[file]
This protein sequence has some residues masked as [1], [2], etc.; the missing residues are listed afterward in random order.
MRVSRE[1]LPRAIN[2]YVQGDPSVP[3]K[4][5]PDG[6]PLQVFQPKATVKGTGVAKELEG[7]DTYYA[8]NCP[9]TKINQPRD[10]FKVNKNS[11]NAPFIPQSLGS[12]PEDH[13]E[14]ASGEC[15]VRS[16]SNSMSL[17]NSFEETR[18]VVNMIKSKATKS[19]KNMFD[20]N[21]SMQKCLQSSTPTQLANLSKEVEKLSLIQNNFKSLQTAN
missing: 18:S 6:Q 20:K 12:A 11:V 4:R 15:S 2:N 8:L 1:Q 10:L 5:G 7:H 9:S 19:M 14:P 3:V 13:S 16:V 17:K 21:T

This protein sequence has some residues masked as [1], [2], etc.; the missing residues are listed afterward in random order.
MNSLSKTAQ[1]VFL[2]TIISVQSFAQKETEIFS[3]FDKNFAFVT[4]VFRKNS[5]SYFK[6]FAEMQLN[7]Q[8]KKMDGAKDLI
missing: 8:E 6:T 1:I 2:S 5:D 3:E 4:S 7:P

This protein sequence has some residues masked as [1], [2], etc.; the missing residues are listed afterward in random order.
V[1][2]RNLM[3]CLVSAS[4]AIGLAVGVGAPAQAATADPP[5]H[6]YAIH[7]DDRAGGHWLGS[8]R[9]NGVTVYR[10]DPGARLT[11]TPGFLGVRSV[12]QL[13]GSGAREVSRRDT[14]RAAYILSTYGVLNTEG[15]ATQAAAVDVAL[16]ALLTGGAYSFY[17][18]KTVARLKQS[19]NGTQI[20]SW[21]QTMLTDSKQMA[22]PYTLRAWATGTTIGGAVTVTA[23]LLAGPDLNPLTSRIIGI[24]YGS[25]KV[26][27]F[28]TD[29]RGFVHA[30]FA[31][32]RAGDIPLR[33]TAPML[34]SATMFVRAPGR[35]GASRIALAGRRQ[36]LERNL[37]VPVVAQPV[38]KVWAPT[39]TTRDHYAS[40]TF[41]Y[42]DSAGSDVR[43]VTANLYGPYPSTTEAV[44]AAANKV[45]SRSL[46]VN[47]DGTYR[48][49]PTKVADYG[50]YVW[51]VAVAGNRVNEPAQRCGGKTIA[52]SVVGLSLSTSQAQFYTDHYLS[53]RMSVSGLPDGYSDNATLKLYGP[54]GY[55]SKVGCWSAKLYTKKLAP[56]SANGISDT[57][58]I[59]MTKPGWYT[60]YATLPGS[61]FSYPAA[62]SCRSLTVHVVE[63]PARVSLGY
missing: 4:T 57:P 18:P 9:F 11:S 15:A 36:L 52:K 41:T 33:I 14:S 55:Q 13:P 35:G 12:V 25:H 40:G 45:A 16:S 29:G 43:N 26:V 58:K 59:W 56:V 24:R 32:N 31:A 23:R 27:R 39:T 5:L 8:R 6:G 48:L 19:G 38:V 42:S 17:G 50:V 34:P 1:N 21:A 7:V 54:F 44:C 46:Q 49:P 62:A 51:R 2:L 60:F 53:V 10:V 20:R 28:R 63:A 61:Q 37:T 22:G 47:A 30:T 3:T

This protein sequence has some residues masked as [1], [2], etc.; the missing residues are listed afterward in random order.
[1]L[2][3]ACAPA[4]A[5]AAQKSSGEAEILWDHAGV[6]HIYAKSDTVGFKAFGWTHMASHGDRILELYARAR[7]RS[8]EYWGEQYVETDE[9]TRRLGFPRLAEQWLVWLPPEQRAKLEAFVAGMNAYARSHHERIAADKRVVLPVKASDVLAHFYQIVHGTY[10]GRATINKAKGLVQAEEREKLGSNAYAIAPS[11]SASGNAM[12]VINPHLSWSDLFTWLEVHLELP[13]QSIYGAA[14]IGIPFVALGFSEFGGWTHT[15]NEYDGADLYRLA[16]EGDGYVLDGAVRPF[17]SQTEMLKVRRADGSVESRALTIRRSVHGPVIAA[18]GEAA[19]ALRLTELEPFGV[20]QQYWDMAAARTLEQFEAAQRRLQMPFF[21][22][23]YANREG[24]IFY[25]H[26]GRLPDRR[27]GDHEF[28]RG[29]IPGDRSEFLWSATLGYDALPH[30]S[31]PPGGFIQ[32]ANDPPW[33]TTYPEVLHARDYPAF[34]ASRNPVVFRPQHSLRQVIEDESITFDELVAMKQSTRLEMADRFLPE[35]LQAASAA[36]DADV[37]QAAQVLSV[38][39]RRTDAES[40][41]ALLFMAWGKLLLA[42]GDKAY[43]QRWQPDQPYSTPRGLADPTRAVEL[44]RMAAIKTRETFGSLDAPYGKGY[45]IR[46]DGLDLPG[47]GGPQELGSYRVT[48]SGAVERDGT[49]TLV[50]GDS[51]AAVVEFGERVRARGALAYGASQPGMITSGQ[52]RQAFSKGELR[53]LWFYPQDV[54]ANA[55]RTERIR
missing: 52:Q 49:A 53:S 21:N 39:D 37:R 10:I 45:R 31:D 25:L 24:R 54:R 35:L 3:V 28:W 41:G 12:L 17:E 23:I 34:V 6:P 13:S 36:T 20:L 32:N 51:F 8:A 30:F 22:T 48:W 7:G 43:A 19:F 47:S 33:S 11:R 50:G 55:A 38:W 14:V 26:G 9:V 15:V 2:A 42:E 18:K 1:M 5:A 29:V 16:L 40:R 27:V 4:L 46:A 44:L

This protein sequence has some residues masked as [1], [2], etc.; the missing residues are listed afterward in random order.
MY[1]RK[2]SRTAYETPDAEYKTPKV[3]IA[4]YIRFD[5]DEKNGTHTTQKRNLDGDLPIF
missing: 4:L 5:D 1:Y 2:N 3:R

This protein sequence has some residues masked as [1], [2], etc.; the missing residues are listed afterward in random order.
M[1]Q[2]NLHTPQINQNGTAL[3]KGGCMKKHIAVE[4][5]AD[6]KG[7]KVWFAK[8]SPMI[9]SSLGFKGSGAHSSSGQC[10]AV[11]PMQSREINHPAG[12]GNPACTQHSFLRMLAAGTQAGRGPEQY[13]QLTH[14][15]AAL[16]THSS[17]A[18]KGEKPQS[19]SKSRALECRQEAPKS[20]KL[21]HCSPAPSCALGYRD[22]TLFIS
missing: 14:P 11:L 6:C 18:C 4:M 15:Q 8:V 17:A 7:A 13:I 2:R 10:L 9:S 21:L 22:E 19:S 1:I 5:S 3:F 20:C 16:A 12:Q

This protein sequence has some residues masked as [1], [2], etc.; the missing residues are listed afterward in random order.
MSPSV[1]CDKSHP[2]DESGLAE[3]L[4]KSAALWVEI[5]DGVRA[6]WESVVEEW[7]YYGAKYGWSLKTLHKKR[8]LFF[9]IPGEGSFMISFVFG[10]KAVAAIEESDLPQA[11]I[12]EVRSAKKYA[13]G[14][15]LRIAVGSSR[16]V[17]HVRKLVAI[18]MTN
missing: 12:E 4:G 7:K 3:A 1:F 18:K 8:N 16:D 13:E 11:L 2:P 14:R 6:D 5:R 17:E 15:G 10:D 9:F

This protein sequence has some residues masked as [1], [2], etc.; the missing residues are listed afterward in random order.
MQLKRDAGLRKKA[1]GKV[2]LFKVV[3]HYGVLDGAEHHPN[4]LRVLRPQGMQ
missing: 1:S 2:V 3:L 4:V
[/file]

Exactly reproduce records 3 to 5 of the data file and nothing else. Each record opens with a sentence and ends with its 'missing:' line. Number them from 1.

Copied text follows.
This protein sequence has some residues masked as [1], [2], etc.; the missing residues are listed afterward in random order.
V[1][2]RNLM[3]CLVSAS[4]AIGLAVGVGAPAQAATADPP[5]H[6]YAIH[7]DDRAGGHWLGS[8]R[9]NGVTVYR[10]DPGARLT[11]TPGFLGVRSV[12]QL[13]GSGAREVSRRDT[14]RAAYILSTYGVLNTEG[15]ATQAAAVDVAL[16]ALLTGGAYSFY[17][18]KTVARLKQS[19]NGTQI[20]SW[21]QTMLTDSKQMA[22]PYTLRAWATGTTIGGAVTVTA[23]LLAGPDLNPLTSRIIGI[24]YGS[25]KV[26][27]F[28]TD[29]RGFVHA[30]FA[31][32]RAGDIPLR[33]TAPML[34]SATMFVRAPGR[35]GASRIALAGRRQ[36]LERNL[37]VPVVAQPV[38]KVWAPT[39]TTRDHYAS[40]TF[41]Y[42]DSAGSDVR[43]VTANLYGPYPSTTEAV[44]AAANKV[45]SRSL[46]VN[47]DGTYR[48][49]PTKVADYG[50]YVW[51]VAVAGNRVNEPAQRCGGKTIA[52]SVVGLSLSTSQAQFYTDHYLS[53]RMSVSGLPDGYSDNATLKLYGP[54]GY[55]SKVGCWSAKLYTKKLAP[56]SANGISDT[57][58]I[59]MTKPGWYT[60]YATLPGS[61]FSYPAA[62]SCRSLTVHVVE[63]PARVSLGY
missing: 4:T 57:P 18:P 9:F 11:S 15:A 36:L 52:K 41:T 33:I 14:S 55:Q 13:P 35:G 12:V 25:H 40:G 45:A 16:S 29:G 43:N 26:V 58:K 59:W 56:V 24:R 32:N 31:A 23:R 27:R 39:T 5:L 8:R 6:G 48:L 19:G 38:V 42:S 17:G 50:V 34:P 1:N 21:A 7:V 54:F 44:C 46:Q 49:P 62:A 51:R 2:L 60:F 53:V 10:V 20:R 28:R 63:A 61:Q 37:T 22:G 47:A 30:T 3:T

This protein sequence has some residues masked as [1], [2], etc.; the missing residues are listed afterward in random order.
[1]L[2][3]ACAPA[4]A[5]AAQKSSGEAEILWDHAGV[6]HIYAKSDTVGFKAFGWTHMASHGDRILELYARAR[7]RS[8]EYWGEQYVETDE[9]TRRLGFPRLAEQWLVWLPPEQRAKLEAFVAGMNAYARSHHERIAADKRVVLPVKASDVLAHFYQIVHGTY[10]GRATINKAKGLVQAEEREKLGSNAYAIAPS[11]SASGNAM[12]VINPHLSWSDLFTWLEVHLELP[13]QSIYGAA[14]IGIPFVALGFSEFGGWTHT[15]NEYDGADLYRLA[16]EGDGYVLDGAVRPF[17]SQTEMLKVRRADGSVESRALTIRRSVHGPVIAA[18]GEAA[19]ALRLTELEPFGV[20]QQYWDMAAARTLEQFEAAQRRLQMPFF[21][22][23]YANREG[24]IFY[25]H[26]GRLPDRR[27]GDHEF[28]RG[29]IPGDRSEFLWSATLGYDALPH[30]S[31]PPGGFIQ[32]ANDPPW[33]TTYPEVLHARDYPAF[34]ASRNPVVFRPQHSLRQVIEDESITFDELVAMKQSTRLEMADRFLPE[35]LQAASAA[36]DADV[37]QAAQVLSV[38][39]RRTDAES[40][41]ALLFMAWGKLLLA[42]GDKAY[43]QRWQPDQPYSTPRGLADPTRAVEL[44]RMAAIKTRETFGSLDAPYGKGY[45]IR[46]DGLDLPG[47]GGPQELGSYRVT[48]SGAVERDGT[49]TLV[50]GDS[51]AAVVEFGERVRARGALAYGASQPGMITSGQ[52]RQAFSKGELR[53]LWFYPQDV[54]ANA[55]RTERIR
missing: 52:Q 49:A 53:S 21:N 39:D 37:R 10:I 45:R 31:D 25:L 24:R 54:R 35:L 3:V 28:W 41:G 12:L 17:E 23:I 34:V 6:P 13:S 36:T 20:L 32:N 51:F 8:A 30:F 22:T 48:W 7:G 43:A 19:F 47:S 33:S 11:R 50:G 55:A 38:W 14:V 26:G 9:V 15:V 2:A 42:E 18:K 1:M 5:A 29:V 16:L 40:R 27:V 4:L 46:A 44:L

This protein sequence has some residues masked as [1], [2], etc.; the missing residues are listed afterward in random order.
MY[1]RK[2]SRTAYETPDAEYKTPKV[3]IA[4]YIRFD[5]DEKNGTHTTQKRNLDGDLPIF
missing: 4:L 5:D 1:Y 2:N 3:R